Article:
Nine NHS trusts in England have admitted losing patient records in a fresh case of wholesale data loss by government services, it has emerged.
Computer discs containing patient details have gone missing.
Hundreds of thousands of adults and children are thought to be affected by the breaches, which emerged as part of a government-wide data security review.
The Department of Health says patients have been told and there is no evidence data has fallen into the wrong hands.
It follows losses of millions of child benefit claimant and driver details.
The Sunday Mirror reports that one of the breaches was thought to involve the loss of names and addresses of 160,000 children by City and Hackney Primary Care Trust, after a disc failed to arrive at an east London hospital.
Another, lost by Gloucester Partnership Foundation Trust, consisted of archive records relating to patients treated 40 years ago - none of whom is still alive.
The details of what data has been lost by the other trusts have not been disclosed.
The other trusts involved are Bolton Royal Hospital, Sutton and Merton PCT, Sefton Merseyside PCT, Mid-Essex Care Trust, and Norfolk and Norwich.
The East and North Hertfordshire Trust reported a loss but has since found its missing data.
Maidstone and Tunbridge Wells NHS Trust has reported two breaches - meaning that 10 cases have occurred in total.
The Department of Health said the security breaches were being dealt with locally, and it did not have details of how many patients were affected.
It said investigations were under way, and action would be taken against anyone who had failed to fulfil their responsibilities under data protection laws.
Shadow health secretary Andrew Lansley said: "You have to wonder why on earth it took the Revenue and Customs to lose their discs and for government to institute an inquiry across government for these losses of data to come to light.
"It does feel like there's a sense in government, all parts of government, that we're required to provide data and we are constantly told that it will be protected, but in reality that level of protection simply isn't there."
NINE TRUSTS INVOLVED
City and Hackney
Bolton Royal Hospital
Sutton and Merton
Mid-Essex Care Trust
Norfolk and Norwich
Gloucester Partnership Foundation Trust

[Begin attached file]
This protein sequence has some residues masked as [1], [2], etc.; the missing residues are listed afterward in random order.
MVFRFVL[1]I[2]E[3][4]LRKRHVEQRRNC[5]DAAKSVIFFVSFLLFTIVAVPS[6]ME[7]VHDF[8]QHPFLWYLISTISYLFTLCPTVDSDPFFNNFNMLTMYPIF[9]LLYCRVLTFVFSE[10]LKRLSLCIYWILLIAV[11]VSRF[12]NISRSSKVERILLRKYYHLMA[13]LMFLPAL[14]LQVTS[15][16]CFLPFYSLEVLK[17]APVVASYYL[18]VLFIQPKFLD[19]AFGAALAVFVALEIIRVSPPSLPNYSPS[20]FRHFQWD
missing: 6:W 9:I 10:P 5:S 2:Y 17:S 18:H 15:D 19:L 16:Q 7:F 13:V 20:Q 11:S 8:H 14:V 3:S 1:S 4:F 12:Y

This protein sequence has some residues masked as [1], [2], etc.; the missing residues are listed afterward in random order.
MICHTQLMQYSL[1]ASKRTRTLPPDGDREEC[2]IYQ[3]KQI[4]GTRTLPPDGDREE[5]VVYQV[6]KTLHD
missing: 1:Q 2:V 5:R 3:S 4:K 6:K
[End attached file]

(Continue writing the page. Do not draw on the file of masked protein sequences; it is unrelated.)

Maidstone and Tunbridge Wells
East and North Hertfordshire
And Liberal Democrat health spokesman Norman Lamb said: "The whole culture of data management in the public sector has to change."
Dr Richard Vautrey, of the British Medical Association, told BBC News 24 there was a strong case for patients having their information available when they see doctors in different medical situations.
But he said: "It's vitally important that any development of centralised systems is done in a careful and measured way."
Dr Vautrey said he did not think the treatment of patients whose data had been lost would be affected, but it would be damaging if patients became reluctant to be fully open with their doctors.
"Government does need to prove that we can trust it in the way that it holds information."
Joyce Robins, from the patient support group Patient Care, said ministers could not gloss over yet another "scandal".
She said: "Every week we hear of a new one. Health records can have anything from your ex-directory phone number to your HIV status.
"I think it's the tip of the iceberg, actually, because there's such carelessness within the NHS and it's always impossible to hold anyone to account and find out who's actually done anything."
NHS chief executive David Nicholson recently wrote to NHS managers reminding them of their responsibilities with regard to data handling.
A DoH spokesperson said: "Since the recent heightened concern about data protection a small number of trusts (nine) have reported breaches of their own security rules.
"There are strict guidelines and procedures for dealing with such breaches."
Police are still searching for two computer discs containing the names, addresses, dates of birth and bank account details of every child benefit claimant after it emerged they had been lost in the post by HM Revenue and Customs in November.
Then on Monday it was revealed the details of three million learner drivers had also been lost after being sent to Iowa in America's mid-west.